Thehammered tech companies on Wall Street on Monday, extending stock losses into another week. Investors are worried the move against Huawei could crimp sales for companies, especially chipmakers, with revenue heavily tied to China.
Broadcom and Qualcomm are both suppliers of Huawei's and each get at least half their revenue from China. Their stocks, along with Micron Technology and Xilinx, fell sharply Monday.
The Huawei ban is also adding more anxiety to a market worried about further escalations in the trade war between the U.S. and China. Both sides have gone back and forth raising additional tariffs on goods. The uncertainty is putting a dent in investor confidence and has pushed stocks lower for the last two weeks.
"The impacts of a U.S. move to ban Huawei from U.S. telecom infrastructure and Google's decision to suspend business with Huawei are still playing out, but could easily close the door on progress ahead of a late June Trump-Xi meeting at the G20," Height Securities Clayton Allen said in a client note.
Consumer-related stocks also fell heavily, led by Amazon and a smattering of other companies, including Nike and Starbucks.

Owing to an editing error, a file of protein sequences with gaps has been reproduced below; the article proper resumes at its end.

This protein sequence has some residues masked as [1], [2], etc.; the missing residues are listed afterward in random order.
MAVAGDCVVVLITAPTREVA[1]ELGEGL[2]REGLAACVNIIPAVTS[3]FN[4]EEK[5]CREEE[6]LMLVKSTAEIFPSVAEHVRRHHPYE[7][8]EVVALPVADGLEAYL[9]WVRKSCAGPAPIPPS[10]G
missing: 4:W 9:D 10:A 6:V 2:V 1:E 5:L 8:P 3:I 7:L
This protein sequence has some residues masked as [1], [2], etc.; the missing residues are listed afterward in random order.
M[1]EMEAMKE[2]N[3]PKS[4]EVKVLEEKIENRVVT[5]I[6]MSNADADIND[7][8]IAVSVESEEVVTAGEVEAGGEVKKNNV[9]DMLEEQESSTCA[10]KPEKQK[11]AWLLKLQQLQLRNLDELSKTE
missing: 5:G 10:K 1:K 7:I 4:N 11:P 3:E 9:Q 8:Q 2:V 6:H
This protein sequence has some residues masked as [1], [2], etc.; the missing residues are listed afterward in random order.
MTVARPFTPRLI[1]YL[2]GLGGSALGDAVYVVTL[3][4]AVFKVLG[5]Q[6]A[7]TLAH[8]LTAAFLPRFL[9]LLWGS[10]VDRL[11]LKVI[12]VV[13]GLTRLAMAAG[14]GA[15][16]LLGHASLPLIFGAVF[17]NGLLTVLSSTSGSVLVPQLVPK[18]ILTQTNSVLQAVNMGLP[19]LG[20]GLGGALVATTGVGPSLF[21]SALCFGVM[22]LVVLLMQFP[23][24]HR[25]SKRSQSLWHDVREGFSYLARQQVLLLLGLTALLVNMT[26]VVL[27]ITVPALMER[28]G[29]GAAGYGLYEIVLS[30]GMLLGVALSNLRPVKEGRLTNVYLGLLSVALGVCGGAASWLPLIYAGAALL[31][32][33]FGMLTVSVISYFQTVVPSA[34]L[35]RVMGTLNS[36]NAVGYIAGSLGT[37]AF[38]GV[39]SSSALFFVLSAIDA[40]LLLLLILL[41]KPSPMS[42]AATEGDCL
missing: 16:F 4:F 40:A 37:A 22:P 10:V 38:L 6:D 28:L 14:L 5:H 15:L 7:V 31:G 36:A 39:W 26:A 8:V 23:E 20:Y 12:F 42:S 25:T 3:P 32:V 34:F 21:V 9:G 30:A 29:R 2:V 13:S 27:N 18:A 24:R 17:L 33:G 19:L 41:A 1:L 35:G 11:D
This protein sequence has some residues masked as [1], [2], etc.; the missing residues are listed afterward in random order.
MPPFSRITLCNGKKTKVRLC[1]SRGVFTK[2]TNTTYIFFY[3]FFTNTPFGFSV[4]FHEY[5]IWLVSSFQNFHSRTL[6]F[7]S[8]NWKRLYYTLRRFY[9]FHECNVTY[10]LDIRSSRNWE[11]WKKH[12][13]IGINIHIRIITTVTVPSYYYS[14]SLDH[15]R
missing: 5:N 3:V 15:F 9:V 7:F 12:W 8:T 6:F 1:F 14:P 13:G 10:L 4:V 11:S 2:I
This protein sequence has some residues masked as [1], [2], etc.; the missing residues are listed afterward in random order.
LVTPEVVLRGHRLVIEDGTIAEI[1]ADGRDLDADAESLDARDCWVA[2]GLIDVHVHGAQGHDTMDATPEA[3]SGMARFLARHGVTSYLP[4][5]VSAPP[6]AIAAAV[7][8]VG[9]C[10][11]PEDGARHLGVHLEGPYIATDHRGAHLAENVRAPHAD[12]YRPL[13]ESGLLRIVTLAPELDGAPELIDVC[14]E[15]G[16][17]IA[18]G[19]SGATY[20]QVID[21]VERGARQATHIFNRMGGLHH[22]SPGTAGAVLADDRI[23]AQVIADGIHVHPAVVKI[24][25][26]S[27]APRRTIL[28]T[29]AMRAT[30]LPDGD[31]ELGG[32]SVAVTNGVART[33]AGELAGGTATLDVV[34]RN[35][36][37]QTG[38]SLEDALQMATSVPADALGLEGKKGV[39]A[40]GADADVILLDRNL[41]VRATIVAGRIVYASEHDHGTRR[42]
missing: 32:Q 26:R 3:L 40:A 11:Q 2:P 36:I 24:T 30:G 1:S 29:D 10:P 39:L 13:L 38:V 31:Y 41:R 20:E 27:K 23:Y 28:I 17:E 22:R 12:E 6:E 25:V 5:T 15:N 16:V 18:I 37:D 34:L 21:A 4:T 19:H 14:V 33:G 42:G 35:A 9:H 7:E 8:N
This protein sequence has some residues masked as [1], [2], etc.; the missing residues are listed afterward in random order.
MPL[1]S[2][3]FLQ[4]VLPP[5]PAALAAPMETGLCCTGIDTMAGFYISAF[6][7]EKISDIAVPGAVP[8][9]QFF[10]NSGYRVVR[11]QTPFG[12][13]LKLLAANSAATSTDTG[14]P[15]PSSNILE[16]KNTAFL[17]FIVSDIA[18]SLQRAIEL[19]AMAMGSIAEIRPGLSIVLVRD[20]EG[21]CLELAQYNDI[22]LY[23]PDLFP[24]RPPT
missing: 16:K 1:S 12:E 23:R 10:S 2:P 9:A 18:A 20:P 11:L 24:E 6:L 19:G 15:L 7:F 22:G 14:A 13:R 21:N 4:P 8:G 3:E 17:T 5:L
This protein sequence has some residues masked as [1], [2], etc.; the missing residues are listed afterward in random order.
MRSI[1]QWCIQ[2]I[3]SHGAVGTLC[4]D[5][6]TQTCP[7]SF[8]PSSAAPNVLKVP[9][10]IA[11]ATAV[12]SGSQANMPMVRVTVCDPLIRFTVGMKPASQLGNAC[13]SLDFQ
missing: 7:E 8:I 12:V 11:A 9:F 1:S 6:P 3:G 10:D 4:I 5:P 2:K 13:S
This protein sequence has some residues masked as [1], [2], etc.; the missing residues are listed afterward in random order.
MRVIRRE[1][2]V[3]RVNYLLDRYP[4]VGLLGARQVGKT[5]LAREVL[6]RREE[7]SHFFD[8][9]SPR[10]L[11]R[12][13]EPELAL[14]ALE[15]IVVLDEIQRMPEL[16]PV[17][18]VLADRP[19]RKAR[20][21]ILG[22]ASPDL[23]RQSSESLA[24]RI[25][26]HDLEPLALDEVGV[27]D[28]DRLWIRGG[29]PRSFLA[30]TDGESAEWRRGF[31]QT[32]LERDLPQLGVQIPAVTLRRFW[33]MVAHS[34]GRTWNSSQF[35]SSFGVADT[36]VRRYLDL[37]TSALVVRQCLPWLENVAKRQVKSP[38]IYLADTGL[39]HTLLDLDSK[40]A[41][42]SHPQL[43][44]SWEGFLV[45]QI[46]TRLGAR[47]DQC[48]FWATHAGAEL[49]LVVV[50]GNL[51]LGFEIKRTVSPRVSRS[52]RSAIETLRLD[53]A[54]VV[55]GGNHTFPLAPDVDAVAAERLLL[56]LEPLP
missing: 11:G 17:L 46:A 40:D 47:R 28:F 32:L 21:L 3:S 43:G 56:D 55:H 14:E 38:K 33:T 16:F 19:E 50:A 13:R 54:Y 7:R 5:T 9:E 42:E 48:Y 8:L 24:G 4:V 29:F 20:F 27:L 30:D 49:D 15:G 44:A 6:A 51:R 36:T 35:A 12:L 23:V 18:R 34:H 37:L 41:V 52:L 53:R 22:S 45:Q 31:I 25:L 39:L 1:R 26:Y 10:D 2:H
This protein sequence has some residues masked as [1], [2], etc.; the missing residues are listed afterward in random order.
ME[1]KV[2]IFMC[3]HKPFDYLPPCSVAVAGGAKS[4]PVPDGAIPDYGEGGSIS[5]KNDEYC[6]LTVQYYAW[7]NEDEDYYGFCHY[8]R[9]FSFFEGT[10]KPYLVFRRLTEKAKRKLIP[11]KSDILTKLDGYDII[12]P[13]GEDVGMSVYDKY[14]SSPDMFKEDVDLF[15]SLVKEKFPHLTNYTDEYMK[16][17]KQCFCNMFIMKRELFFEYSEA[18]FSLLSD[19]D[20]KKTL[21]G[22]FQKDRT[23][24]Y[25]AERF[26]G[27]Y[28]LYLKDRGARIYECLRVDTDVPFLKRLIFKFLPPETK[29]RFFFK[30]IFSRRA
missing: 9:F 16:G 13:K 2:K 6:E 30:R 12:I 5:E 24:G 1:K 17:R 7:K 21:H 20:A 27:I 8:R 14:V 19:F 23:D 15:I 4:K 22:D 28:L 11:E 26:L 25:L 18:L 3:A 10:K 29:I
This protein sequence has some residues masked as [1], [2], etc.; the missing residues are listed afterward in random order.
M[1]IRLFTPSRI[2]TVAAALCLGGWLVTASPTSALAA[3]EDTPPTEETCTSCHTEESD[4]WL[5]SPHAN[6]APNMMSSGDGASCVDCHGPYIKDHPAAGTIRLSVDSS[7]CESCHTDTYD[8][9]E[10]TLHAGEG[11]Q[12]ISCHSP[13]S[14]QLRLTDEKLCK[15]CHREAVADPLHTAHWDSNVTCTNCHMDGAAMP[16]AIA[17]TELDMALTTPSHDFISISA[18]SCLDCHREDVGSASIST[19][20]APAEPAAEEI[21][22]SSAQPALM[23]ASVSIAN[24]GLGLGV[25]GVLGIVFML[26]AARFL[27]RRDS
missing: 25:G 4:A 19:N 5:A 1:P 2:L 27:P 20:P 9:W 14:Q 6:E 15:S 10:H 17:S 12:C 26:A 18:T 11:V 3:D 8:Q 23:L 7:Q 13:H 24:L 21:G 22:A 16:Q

T-Mobile and Sprint were among the few companies to make gains. An expected favorable regulatory decision is going to speed up their $26.5 billion merger.
Utilities and energy were the only sectors to post gains as investors looked for less-risky holdings. Utilities typically benefit when investors are concerned about a slowdown in economic growth and want to put their money into safer holdings.
Companies are nearing the end of the latest earnings season. The results have not been as bad as Wall Street feared, with profit in the broad S&P 500 index contracting less than 1%. Home repair retailer Home Depot will report its quarterly results Tuesday and retail giant Target will report results Wednesday.
The S&P 500 index fell 0.5% as of noon, while the Dow was down around 30 points, to 25,733, after an earlier drop of 139 points in the morning. The tech-heavy Nasdaq composite fell almost 1% by noon.
Chipmakers fell broadly as the sector deals with the fallout from the U.S. ban on technology sales to Huawei. The U.S. government says that Chinese suppliers, including Huawei and its smaller rival, ZTE Corp., pose an espionage threat because they are beholden to China's ruling Communist Party. Qualcomm, which gets about 65% of its revenue from China, fell 5.4%. Broadcom, which gets nearly half of its revenue from China, fell 4.4%. Intel fell 1.7% and Xilinx fell 5.9%.